While wills are documents which can be changed at any point during a testator’s lifetime, their effects can also be altered after death. Many people do not realise that when a person receives a gift under a will (or intestacy) which they consider to be superfluous to their needs, they may be able to pass the gift on to those with more immediate needs, in a tax efficient way.

Similarly where a will has been drafted in such a way that after death it is apparent the gifts are not bequeathed in accordance with the testator’s wishes, it may be possible for the legatees by agreement together to effect a rectification. In both cases by deed of variation, a gift, or part of a gift, can be redirected to another individual, trust or charity, as if it had initially been left to them by the deceased.

The benefit of this arrangement is that it could help to avoid an immediate capital gains tax charge and an inheritance tax (IHT) charge on the same asset, twice, in a seven-year period. This could happen where, for example, a beneficiary accepts a gift and then decides to re-gift it to someone else, thereby making it a potentially exempt transfer (PET), which would be chargeable to Inheritance Tax (IHT) in their estate, if they were to die within seven years. This is an important tax planning point where, for example, an elderly parent dies and leaves a gift to their daughter who, having no need for it, wants her own child (the grandchild of the deceased) to benefit. Without a deed of variation the daughter may have an immediate capital gains tax charge, and, should she not survive the seven years, would be leaving her child IHT to pay on the gift as well.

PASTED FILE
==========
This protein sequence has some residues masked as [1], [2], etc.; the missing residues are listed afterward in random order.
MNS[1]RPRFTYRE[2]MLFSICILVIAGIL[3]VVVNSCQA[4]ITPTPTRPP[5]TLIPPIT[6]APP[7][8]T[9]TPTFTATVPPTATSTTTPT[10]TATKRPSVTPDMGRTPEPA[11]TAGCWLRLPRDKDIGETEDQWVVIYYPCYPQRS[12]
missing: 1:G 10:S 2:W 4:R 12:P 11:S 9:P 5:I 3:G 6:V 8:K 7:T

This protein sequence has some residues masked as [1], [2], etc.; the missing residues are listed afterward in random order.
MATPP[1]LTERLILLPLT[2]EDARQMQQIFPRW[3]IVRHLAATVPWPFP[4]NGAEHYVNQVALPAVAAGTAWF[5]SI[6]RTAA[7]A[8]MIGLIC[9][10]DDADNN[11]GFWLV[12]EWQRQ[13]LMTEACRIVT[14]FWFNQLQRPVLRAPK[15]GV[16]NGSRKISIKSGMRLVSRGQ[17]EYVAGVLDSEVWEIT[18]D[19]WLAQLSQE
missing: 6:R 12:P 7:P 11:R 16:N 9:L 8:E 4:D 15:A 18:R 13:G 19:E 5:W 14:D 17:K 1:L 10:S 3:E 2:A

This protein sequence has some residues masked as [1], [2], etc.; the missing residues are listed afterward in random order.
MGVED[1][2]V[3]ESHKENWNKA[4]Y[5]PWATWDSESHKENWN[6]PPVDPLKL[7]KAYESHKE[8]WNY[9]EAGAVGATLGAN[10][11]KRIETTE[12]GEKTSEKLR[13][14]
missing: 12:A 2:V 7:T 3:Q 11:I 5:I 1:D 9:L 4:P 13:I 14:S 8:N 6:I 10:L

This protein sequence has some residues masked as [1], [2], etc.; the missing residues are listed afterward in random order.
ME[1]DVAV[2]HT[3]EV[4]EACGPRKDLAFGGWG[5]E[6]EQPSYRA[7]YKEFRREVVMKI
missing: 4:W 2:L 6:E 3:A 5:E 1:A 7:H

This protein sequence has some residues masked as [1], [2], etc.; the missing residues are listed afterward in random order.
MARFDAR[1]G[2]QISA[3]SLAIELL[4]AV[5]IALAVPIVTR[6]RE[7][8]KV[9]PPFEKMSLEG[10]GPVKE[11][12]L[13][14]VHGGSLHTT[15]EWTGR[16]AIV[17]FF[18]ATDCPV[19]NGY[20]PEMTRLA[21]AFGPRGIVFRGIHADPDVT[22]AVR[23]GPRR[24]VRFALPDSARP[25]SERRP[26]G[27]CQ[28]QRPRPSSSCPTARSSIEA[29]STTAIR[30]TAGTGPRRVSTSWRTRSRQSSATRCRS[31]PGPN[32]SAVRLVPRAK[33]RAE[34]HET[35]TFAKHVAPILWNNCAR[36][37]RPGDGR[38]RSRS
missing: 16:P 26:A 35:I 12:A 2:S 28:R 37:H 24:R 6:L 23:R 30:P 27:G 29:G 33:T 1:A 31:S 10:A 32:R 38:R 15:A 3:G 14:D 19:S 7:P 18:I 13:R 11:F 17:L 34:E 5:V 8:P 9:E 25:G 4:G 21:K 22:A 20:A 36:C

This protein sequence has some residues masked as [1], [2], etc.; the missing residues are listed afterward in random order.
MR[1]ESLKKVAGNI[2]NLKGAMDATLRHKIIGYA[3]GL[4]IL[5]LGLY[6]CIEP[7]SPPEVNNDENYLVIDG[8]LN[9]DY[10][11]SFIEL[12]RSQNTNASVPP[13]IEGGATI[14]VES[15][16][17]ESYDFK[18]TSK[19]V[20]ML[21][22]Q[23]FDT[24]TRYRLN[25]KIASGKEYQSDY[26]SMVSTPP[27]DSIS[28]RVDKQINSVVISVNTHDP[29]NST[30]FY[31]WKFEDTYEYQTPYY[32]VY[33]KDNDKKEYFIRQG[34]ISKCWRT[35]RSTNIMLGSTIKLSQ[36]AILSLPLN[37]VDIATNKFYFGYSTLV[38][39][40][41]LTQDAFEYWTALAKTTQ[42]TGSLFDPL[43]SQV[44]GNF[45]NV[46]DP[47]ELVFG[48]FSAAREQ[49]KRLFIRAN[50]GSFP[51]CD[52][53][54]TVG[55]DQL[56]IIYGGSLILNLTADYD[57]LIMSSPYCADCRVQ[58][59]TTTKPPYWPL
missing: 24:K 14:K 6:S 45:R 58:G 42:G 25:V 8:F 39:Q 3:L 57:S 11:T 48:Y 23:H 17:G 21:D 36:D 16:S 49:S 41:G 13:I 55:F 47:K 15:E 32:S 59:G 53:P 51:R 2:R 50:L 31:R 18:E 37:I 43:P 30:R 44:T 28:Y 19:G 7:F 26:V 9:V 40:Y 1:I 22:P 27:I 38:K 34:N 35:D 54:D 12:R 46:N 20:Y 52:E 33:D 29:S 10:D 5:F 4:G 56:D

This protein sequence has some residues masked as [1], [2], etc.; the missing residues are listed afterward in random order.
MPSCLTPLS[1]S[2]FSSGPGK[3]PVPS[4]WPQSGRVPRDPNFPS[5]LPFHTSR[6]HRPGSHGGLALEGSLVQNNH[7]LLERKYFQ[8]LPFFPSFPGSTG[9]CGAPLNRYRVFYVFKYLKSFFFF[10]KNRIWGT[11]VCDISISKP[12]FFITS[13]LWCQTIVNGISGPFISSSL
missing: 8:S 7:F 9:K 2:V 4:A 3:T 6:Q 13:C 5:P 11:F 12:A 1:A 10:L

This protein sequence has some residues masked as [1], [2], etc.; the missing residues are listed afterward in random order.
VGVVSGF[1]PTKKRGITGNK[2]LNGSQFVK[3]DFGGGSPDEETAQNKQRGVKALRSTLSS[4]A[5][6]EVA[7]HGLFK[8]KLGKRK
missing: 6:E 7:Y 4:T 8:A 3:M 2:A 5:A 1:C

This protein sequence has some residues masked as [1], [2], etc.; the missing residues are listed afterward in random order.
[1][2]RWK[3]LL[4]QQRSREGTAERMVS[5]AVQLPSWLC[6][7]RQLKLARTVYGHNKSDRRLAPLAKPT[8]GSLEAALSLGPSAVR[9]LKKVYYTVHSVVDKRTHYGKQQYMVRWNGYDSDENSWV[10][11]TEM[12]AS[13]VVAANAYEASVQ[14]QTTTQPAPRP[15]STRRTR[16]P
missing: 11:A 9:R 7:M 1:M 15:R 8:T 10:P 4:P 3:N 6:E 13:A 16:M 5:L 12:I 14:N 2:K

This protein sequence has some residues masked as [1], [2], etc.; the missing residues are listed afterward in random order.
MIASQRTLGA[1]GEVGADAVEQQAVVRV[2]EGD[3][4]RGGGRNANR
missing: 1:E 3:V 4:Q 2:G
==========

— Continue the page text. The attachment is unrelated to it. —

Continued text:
A deed of variation is also useful where a will has been drafted by someone who has not considered the interaction of IHT exemptions and reliefs. A common scenario is where qualifying business assets or shares in a limited company, which would otherwise attract Business Property Relief (BPR) of up to 100%, are left to a spouse. Although the spouse is an exempt beneficiary for IHT purposes, the gift may no longer qualify for BPR when they leave the shares to a beneficiary in their will. However, a deed can be executed to vary the gift so that the shares are instead left to a non-exempt beneficiary, say, a child; thereby ensuring the relief is not wasted and IHT is reduced, in many cases to nil.

Another common scenario is where an estate is subject to IHT at 40%. However, by re-gifting 10% of the value of the net estate to charity through a deed of variation, the estate is charged to the lower rate of IHT of 36%, as opposed to 40%. In some cases, a small addition to the charitable giving can produce a greater increase in the amount of residue available to distribute to the beneficiaries. 

Many solicitors drafting wills do not describe themselves as tax experts and as such, do not have a duty of care to advise personal representatives on tax-saving arrangements. 

 

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If you are a personal representative or a solicitor responsible for the administration of an estate and wish to ensure this is done in the most tax efficient manner for your client, please do get in touch.